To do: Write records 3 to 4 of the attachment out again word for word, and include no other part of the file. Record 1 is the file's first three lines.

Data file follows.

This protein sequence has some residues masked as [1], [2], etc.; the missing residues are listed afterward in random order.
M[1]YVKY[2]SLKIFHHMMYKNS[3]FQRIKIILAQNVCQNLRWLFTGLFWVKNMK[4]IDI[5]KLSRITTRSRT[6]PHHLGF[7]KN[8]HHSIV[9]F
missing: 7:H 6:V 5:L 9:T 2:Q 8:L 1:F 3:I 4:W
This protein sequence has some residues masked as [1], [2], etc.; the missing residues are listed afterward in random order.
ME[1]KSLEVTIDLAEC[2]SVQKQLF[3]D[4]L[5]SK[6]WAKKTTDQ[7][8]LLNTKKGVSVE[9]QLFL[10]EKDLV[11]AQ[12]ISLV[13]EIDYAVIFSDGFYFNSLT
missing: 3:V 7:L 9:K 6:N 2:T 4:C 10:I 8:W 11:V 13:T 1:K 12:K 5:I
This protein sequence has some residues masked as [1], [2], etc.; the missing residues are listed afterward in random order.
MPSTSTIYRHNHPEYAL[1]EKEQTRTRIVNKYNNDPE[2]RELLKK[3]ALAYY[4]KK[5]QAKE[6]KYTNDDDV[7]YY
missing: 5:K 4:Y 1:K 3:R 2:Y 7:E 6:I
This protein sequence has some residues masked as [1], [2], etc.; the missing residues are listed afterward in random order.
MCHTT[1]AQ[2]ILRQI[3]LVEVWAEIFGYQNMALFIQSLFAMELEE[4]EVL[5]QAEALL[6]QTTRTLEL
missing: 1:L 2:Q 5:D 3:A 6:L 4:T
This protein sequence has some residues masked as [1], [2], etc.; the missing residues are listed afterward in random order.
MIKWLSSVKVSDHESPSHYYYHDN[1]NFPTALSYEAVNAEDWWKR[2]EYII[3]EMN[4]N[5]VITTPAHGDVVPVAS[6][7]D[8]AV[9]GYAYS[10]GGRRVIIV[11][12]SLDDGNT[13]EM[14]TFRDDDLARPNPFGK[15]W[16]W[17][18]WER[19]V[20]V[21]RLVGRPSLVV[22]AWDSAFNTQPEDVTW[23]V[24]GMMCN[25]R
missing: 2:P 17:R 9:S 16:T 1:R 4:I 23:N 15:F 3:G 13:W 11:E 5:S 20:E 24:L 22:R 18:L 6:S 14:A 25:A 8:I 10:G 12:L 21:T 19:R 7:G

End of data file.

This protein sequence has some residues masked as [1], [2], etc.; the missing residues are listed afterward in random order.
MPSTSTIYRHNHPEYAL[1]EKEQTRTRIVNKYNNDPE[2]RELLKK[3]ALAYY[4]KK[5]QAKE[6]KYTNDDDV[7]YY
missing: 5:K 4:Y 1:K 3:R 2:Y 7:E 6:I
This protein sequence has some residues masked as [1], [2], etc.; the missing residues are listed afterward in random order.
MCHTT[1]AQ[2]ILRQI[3]LVEVWAEIFGYQNMALFIQSLFAMELEE[4]EVL[5]QAEALL[6]QTTRTLEL
missing: 1:L 2:Q 5:D 3:A 6:L 4:T